The Catalytic Leadership of Paul (Ephesians)

This past fall we went through the stories and letters of Paul in chronological order with some our network leaders at Gateway. We were trying to determine the characteristics that made him so catalytic so that we might grow in this as well.

We are looking for the ways Paul sensed the moving of God’s Spirit in the following ways:

  • Miraculous methods of guidance
  • Performing miracles
  • Discovering receptivity and accepting suffering
  • Pursuing God and His righteousness
  • Reaching out to others and empowering others

Here is the order we are reading through and discussing:

Here are some highlights of Paul’s message to the Ephesians:

  • Paul invested a great deal of time and energy into the community at Ephesus, so much so that when he left, the people were incredibly saddened (Acts 20:36-21:1). Are we creating that same sort of deep connection?
  • Paul demonstrates a powerful prayer we should be praying those we serve (Eph. 1:15-21; 3:14-21)
  • Paul clearly communicated the relationship between God’s love for us (grace) and our need to take personality responsibility for growing and serving (Eph. 2:1-10).
  • Paul emphasized reconciliation between those who do not know God and those who do and between Jews and Gentiles (Eph. 2:14-18)
  • Paul empowered those he served and pointed out that serving helps bring maturity (Eph. 4:11-16).
  • Paul called those he served to “take off the old and put on the new” (Eph. 4:17-32).
  • Paul taught that healthy relationships include a willingness to submit to each other (Eph. 5:21-33).
  • Paul emphasized being prepared for the spiritual battle (Eph. 6: 11-20).

Here are some questions to apply to our lives as leaders:

  • Who can we pass along the story of Paul and the principles of catalytic leadership this week?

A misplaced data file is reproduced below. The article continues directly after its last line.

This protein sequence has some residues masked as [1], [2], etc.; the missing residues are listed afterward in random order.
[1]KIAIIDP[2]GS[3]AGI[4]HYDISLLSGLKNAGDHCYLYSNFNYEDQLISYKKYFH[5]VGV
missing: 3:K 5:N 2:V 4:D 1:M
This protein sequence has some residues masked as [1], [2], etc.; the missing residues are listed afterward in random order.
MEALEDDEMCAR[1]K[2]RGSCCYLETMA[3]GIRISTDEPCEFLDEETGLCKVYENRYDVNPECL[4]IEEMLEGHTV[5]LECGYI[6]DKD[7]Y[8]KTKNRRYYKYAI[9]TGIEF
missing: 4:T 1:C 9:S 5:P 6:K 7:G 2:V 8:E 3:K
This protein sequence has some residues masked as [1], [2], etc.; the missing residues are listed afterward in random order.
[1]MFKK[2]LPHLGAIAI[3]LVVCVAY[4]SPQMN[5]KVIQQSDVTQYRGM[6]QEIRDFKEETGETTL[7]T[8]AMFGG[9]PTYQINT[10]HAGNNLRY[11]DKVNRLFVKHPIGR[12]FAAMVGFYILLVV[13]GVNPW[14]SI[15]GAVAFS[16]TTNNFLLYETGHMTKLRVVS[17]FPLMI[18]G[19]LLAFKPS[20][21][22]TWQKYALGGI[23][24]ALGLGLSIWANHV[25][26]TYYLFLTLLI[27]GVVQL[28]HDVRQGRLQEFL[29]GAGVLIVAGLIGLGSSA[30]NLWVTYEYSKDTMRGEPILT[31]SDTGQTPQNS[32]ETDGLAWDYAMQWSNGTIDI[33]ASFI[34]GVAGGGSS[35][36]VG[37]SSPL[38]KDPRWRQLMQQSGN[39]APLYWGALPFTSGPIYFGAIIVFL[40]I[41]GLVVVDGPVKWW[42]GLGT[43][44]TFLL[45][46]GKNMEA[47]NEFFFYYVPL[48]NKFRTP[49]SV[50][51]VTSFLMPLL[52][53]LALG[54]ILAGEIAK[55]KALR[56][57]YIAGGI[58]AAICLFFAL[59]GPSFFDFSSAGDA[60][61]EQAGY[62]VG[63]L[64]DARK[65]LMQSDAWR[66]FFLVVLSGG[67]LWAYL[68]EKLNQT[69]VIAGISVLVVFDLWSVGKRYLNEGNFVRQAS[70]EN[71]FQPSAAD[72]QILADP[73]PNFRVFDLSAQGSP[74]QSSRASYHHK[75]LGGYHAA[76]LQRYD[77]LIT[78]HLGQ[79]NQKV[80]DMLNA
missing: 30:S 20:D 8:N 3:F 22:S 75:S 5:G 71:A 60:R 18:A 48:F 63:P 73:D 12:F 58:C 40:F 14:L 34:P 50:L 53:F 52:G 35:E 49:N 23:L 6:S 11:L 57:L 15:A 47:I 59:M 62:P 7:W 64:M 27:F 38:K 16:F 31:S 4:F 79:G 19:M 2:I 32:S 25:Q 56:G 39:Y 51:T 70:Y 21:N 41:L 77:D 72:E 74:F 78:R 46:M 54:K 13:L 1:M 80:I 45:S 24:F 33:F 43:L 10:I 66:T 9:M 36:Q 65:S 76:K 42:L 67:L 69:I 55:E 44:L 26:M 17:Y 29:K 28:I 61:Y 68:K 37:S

• How can we apply what we see in Paul’s life to our own life and leadership?
  • Have you noticed other ways Paul served the people of Ephesus in a way unique to their context?
Showing 3 comments
  • John Williford

    1. In the beginning of Acts 19, Paul comes across some believers in Corinth who don’t quite “get it.” This is an interesting scenario, and could be passed along and communicated to those who may perform their leadership in an overbearing way. Paul comes across the believers, and asks if they’ve been baptized. They respond that yes, they have been, in the way that John the Baptist did. Paul had a choice as to how to respond in this scenario. He didn’t say, “Christ is Lord!” and yell at them. He didn’t shake them off as ignorant or stupid. He is able to perceive that they are earnest in their efforts, but are slightly misguided. Paul explains briefly what baptism is for, and baptizes these people. They then receive the Holy Spirit. While seemingly a non-issue, I think that we can pass this message along to those who revel in overt dramaticism. Often, we over-spiritual an issue or recommend that someone attend a 12-step program, when all they needed was a little guidance. Paul provides an ample example here.

    2. As Paul instructs the church elders from Ephesus, he paints a picture for the Christian leader in terms of small acts that may go unnoticed. We are all too aware of the leader’s verse in Timothy which describes a minister devoted to the cause, but here Paul adds a few asterisks that can help the leader further develop a picture. He tells the leaders to be on guard, as wolves will sneak into the church- they will twist the truth and lure disciples away. He speaks on persistence, and perseverance, encouraging the leaders to live the way he has. He’s never coveted money, or looked twice at someone’s fine clothing, but rather spent his time in worthwhile endeavors like tent making, so that he could make an honest living. This is Paul’s gift to them- an example of a life worth lived. This communicates the gospel much more effectively than a sermon or donating some money.